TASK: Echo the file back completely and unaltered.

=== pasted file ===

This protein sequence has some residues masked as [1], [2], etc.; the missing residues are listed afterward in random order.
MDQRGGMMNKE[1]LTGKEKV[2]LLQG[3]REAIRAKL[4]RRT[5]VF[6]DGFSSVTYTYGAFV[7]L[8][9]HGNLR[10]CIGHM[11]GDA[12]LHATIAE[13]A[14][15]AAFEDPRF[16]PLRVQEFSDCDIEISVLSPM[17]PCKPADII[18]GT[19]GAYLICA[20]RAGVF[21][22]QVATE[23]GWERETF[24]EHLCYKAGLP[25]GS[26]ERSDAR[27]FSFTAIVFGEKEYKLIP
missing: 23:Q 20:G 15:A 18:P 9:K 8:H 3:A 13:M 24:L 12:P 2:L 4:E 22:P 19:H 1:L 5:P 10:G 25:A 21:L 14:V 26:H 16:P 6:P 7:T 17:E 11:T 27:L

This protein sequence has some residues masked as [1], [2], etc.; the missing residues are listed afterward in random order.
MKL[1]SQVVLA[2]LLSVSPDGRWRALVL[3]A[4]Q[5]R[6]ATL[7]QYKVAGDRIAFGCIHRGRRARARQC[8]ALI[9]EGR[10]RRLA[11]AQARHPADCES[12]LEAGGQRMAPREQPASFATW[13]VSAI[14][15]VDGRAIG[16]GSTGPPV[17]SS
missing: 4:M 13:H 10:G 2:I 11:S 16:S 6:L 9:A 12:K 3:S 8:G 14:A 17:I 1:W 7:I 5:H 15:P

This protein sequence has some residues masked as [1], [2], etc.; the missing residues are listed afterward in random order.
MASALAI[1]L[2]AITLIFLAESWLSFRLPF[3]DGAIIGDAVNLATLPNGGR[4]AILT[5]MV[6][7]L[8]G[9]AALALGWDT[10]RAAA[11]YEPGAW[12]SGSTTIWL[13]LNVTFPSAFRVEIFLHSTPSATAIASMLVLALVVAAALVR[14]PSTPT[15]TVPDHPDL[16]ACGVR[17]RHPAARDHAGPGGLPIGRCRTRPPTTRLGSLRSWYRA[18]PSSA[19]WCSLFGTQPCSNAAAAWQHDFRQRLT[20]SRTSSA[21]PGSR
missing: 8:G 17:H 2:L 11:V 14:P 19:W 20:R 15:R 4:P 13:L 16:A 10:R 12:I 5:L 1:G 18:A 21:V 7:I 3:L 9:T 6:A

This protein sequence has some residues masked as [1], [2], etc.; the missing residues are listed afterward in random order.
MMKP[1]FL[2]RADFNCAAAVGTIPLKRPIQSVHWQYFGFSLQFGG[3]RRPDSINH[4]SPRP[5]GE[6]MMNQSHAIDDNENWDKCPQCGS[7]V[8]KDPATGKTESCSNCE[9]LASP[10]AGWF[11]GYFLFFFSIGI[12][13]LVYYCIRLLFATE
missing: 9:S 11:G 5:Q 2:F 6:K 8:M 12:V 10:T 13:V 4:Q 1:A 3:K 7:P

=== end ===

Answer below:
This protein sequence has some residues masked as [1], [2], etc.; the missing residues are listed afterward in random order.
MDQRGGMMNKE[1]LTGKEKV[2]LLQG[3]REAIRAKL[4]RRT[5]VF[6]DGFSSVTYTYGAFV[7]L[8][9]HGNLR[10]CIGHM[11]GDA[12]LHATIAE[13]A[14][15]AAFEDPRF[16]PLRVQEFSDCDIEISVLSPM[17]PCKPADII[18]GT[19]GAYLICA[20]RAGVF[21][22]QVATE[23]GWERETF[24]EHLCYKAGLP[25]GS[26]ERSDAR[27]FSFTAIVFGEKEYKLIP
missing: 23:Q 20:G 15:A 18:P 9:K 8:H 3:A 13:M 24:L 12:P 2:L 4:E 22:P 19:H 1:L 5:P 10:G 25:A 21:L 14:V 26:H 16:P 6:P 7:T 17:E 11:T 27:L

This protein sequence has some residues masked as [1], [2], etc.; the missing residues are listed afterward in random order.
MKL[1]SQVVLA[2]LLSVSPDGRWRALVL[3]A[4]Q[5]R[6]ATL[7]QYKVAGDRIAFGCIHRGRRARARQC[8]ALI[9]EGR[10]RRLA[11]AQARHPADCES[12]LEAGGQRMAPREQPASFATW[13]VSAI[14][15]VDGRAIG[16]GSTGPPV[17]SS
missing: 4:M 13:H 10:G 2:I 11:S 16:S 6:L 9:A 12:K 3:S 8:G 14:A 17:I 1:W 7:I 5:H 15:P

This protein sequence has some residues masked as [1], [2], etc.; the missing residues are listed afterward in random order.
MASALAI[1]L[2]AITLIFLAESWLSFRLPF[3]DGAIIGDAVNLATLPNGGR[4]AILT[5]MV[6][7]L[8]G[9]AALALGWDT[10]RAAA[11]YEPGAW[12]SGSTTIWL[13]LNVTFPSAFRVEIFLHSTPSATAIASMLVLALVVAAALVR[14]PSTPT[15]TVPDHPDL[16]ACGVR[17]RHPAARDHAGPGGLPIGRCRTRPPTTRLGSLRSWYRA[18]PSSA[19]WCSLFGTQPCSNAAAAWQHDFRQRLT[20]SRTSSA[21]PGSR
missing: 8:G 17:H 2:L 11:V 14:P 19:W 20:R 15:R 4:P 13:L 16:A 10:R 12:I 5:L 1:G 18:A 21:V 7:I 3:L 9:T 6:A

This protein sequence has some residues masked as [1], [2], etc.; the missing residues are listed afterward in random order.
MMKP[1]FL[2]RADFNCAAAVGTIPLKRPIQSVHWQYFGFSLQFGG[3]RRPDSINH[4]SPRP[5]GE[6]MMNQSHAIDDNENWDKCPQCGS[7]V[8]KDPATGKTESCSNCE[9]LASP[10]AGWF[11]GYFLFFFSIGI[12][13]LVYYCIRLLFATE
missing: 9:S 11:G 5:Q 2:F 6:K 8:M 12:V 10:T 13:V 4:Q 1:A 3:K 7:P